Scene4 Magazine: Claudine Jones
Claudine Jones
Liked But Not Well Liked

I've circled a conundrum for decades—yea, I would say it is the conundrum with which I was born.

It is not easy to articulate; it tends toward the slippery, the magical disappearing act when approached.  I sneak up behind it, ready to pounce, only to discover vapor.

Last night, it showed its face, briefly, but I was not in the mood to stop what I was doing & pay attention.  Maybe I was too tired, or annoyed at something else—actually, I was annoyed: we were on the sidewalk approaching the theater and I had just seen a group of flaggy, pennant  thingies above the marquee—promo-type stuff: '50 Years & Still Flying', 'Bringing Joy to the People', etc., but one of these carefully thought-out, obviously paid for by donation, permanent banners said the following: 'You'll Laugh, Cry, and Tap Your Feet!', which instantly aggravated me because I deeply resent putting commas before the 'and' in a series.

My partner soothed me with a reminder that, back in the day, the insertion of commas was, in point of fact, quite the proper thing to do, given the common length of some sentences in which, if one wanted to explicate particularly intense scenes of heartbreak, drama, and heated romance, commas were entirely appropriate, nay, required, in order for sentences to remain comprehensible.

But the conundrum! What, where and why was it creeping up?

Well, I expect it is going to be true to form and avoid being described just as well as it avoids sitting still to have its portrait painted. I will say, though, that the performance of the play was as close to a complete waste of my time, without being a total train wreck, as I have seen in quite a while.  I didn't audition for it, having had a feeling of general repugnance at the only role for which I might be suited.

That reminds me of a Panto I almost did once; two weeks in, I came up against a scene partner who began to repel me to such an extent I almost was sick.  He had pronounced himself a Returnee to the Stage after an Hiatus of some 15 or so years, however it seemed as though the time away now acted as a variety of slingshot, propelling him forward in rehearsal at such velocity each night as to verbally puncture anyone near him.  I happened to be the closest object.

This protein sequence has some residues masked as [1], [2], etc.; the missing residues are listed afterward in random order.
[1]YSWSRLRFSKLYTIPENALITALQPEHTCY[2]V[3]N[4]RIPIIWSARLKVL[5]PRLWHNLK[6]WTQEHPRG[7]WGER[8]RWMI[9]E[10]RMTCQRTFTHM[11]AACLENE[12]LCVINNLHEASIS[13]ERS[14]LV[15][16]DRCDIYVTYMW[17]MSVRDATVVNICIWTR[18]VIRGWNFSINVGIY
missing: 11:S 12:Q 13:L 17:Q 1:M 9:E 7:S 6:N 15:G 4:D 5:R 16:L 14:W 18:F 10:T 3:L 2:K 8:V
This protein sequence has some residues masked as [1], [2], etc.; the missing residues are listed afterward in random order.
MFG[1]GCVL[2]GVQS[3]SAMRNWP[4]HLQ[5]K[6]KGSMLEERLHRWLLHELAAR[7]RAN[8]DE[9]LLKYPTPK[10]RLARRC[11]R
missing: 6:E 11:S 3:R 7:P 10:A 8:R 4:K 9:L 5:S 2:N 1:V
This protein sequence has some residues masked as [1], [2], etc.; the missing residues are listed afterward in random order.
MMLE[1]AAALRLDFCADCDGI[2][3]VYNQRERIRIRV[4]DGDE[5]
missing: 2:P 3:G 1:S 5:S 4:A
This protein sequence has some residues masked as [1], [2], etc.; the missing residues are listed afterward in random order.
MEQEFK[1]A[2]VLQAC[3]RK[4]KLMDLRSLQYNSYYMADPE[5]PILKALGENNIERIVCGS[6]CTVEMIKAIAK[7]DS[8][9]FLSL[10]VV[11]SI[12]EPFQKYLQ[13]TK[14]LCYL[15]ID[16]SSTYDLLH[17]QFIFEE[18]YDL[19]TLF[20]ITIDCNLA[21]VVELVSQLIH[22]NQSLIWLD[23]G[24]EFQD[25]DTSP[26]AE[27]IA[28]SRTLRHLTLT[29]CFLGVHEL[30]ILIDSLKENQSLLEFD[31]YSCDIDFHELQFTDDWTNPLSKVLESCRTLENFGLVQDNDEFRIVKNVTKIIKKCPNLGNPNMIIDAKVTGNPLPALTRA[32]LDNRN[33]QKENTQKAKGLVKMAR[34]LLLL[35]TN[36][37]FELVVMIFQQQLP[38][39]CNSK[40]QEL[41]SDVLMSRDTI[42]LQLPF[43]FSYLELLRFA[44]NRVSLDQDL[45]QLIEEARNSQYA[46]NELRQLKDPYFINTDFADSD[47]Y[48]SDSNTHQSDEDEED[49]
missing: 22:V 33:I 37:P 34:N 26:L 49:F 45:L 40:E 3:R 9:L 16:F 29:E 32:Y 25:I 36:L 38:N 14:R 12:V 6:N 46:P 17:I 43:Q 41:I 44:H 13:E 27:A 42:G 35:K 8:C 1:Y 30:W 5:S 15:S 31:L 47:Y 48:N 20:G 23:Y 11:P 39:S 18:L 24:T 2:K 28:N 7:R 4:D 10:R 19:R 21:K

Being pummeled in this fashion was an extreme trial.  I tried several tactics, including my most expert bob & weave, to no avail. For certain bits, he even sought to include a form of exercise in seeing how far out he could protrude his tongue in my direction.  I foresaw the repetition of this punishment up to & including six weeks of five performances a week with bleak horror. 

In the end I felt forced to lie to my director & beg out because of a 'family emergency'.  Thankfully, my role was not a major one so he was only slightly put out. Not coincidentally, I fear, I was never hired by him again, but it was damn worth it. The performance I attended fully justified my fears; watching my wretched replacement, I've never been so sorry for another actress.

No, conundrum aside, this piece of theatre was not nearly as bad as that.  It only teased at us, promising heights to which it, like leaden bubbles, could not rise. My buddy was in it and I love seeing him on stage, yet, reliable for a laugh as he is, it seemed the nature of his small part precluded anything more substantial. Since at this point in his life he could easily be spending his down time sorting his immense catalogue of Broadway Musical LPs,  I'm obliged to conclude that he is, in fact, an irremediable theatre slut. 

My hands stayed limp in my lap, simply incapable of participating in the applause. Even worse, as we were leaving the clamor in the mini-lobby, where they traditionally do a 'meet & greet', was so overwhelming I was functionally powerless to communicate with others there I recognized. That should have been a clue, but I didn't catch it until we got to the parking lot and I could hear again.

There seemed to me, having witnessed quite a few passably successful productions there, and even having played the theatre on more than one occasion,  this time, there was an inverse correlation between the decibel level of the gusto & agitation in that lobby and the sad lack of cohesion amongst the players, eager though they were to please. That the audience fed on this theatrical cotton candy and then erupted with a mad sugar-rush, merely substantiates this view.

Of course, had I been giving more consideration to my conundrum, it might not now be playing me the fool once again.  I reach out even as we speak and …poof! It leaves a cloud of microns, dusty hoof-prints on a trail I cannot follow.


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©2010 Claudine Jones
©2010 Publication Scene4 Magazine

Like an orthopedic soprano, Actor/Singer/Dancer Claudine Jones has worked steadily in Bay Area joints for a number of decades. With her co-conspirator Jaz Bonhooley, she also has developed unique sound designs for local venues. She's also a Senior Writer and columnist for Scene4.
For more of her commentary and articles, check the Archives


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August 2010

Scene4 Magazine - Arts and Media

August 2010

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